Rebuilt engine will not run

Tiny
JOEBLOW
  • MEMBER
  • 1998 DODGE DURANGO
  • 5.2L
  • V8
  • 4WD
  • AUTOMATIC
  • 500 MILES
Will not run, rebuilt engine installed. Engine was spun tested for compression.
distributor: using shop manual, located TDC number one and dropped in distributor shaft per book, installed dist. Preformed TDC number one check to verify it was on firing stroke and rotor lines up with number one on cap. Checked four times.
taking my time is assembled the rest of the components. Will not start up. Checked Schrader valve on fuel rail and it is pressurized. Check for spark at plugs.
so, I have fire and fuel. Triple check all connections, firing order, plug wires etc.
it finally ran but I had the gas pedal floored. Even them it was a low idle and sounded gross. Barely running. Released gas pedal and it quit running.
i am clueless now.
PS. This is seconded rebuilt engine I have done. Other engines were 3.7 V6 jeep, 350 Chevrolet, and four cylinder Pontiac.
so, not a stranger to this.
Thank you.
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Saturday, April 8th, 2017 AT 7:07 PM

4 Replies

Tiny
CARADIODOC
  • EXPERT
First tell me about the flex plate. Did you use the one that came with the truck originally?

The idle speed is going to be too low for now, so do not worry about that. You may need to hold the accelerator pedal down 1/4" to get the engine to start, and/or stay running.

The main contributor to fuel metering is the MAP sensor. Be sure there is no vacuum leaks and that sensor is plugged in properly, both for vacuum and electrical.

Did you install the crankshaft position sensor after the engine was bolted up, or before? Did you install it with a thick paper spacer on the end to set the critical air gap? Do you have a scanner to view sensor data?
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Saturday, April 8th, 2017 AT 8:05 PM
Tiny
JOEBLOW
  • MEMBER
Yes, original flex plate.
I actually was cranking it for as long as ten seconds. A few times. Got a couple of very, very small sputters.
After that, removed cap and cleaned, check gaps on all plugs, verified again TDC for number one with rotor pointing in correct direction. Check for pressure in fuel rail.
Tried again, this time, I held the pedal all the way to the floor. It ran low rpm's, sounded very unhealthy, not sputtering or clanking, almost a low rumbly sound. Held the pedal all the down in this state for about thirty seconds. Decided to stop. Release gas pedal and it shut off.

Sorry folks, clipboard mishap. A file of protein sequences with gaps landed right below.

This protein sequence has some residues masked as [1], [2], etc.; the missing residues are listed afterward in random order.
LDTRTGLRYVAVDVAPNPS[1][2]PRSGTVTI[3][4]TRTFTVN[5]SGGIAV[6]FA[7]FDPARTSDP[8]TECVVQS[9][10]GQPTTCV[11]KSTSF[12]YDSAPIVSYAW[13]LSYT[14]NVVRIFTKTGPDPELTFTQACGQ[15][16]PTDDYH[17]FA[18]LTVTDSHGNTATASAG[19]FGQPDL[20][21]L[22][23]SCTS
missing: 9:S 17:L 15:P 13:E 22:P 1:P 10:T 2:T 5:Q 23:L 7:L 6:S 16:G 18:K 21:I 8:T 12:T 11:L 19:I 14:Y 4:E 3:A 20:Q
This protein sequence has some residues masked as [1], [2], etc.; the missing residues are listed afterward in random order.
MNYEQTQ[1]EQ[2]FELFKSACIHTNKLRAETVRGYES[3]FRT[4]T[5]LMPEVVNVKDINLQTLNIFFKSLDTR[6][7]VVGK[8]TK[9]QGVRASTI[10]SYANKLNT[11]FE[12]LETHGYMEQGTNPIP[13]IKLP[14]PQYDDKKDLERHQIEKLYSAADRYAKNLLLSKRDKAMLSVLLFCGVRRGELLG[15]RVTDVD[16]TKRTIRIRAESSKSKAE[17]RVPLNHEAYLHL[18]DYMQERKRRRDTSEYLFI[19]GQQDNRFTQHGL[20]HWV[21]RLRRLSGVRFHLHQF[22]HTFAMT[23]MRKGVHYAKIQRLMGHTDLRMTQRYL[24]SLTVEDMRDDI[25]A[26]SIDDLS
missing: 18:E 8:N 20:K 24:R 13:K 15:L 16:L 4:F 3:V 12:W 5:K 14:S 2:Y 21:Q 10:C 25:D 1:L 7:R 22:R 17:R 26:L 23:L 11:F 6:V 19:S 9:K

Will check MAP.
Crank position sensor sits between the engine block and transmission. Transmission has a clearance slot.
I installed after both were joined. No mention of a paper spacer in the manual. It is a hard mount on the engine block. 318 Dodge 1998.
Thank you for your help. I will check the MAP first thing.
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Saturday, April 8th, 2017 AT 8:49 PM
Tiny
CARADIODOC
  • EXPERT
My mistake on the crank sensor. You are right that this one does not need to have the air gap set.

One thing to watch out for is the fuel pump runs for one second to insure pressure is up for starting. That verifies the pump is working, but it needs to resume running when the engine is rotating. If it does not, the pressure may drop, but most of the time the cause for it to not resume running also causes no spark.

If fuel pressure drops to 0 psi as soon as you stop cranking the engine, suspect a cut o-ring on the fuel-side nipple on the fuel pressure regulator, even if the regulator was never removed. I ran into two of these, one on a brand new mid 1990's model that had just been delivered to the dealership, and one on a customer's car that had never been serviced for the regulator. Most of the time that will just cause a very long crank time, but if it is bad enough, pressure won't be able to build up high enough.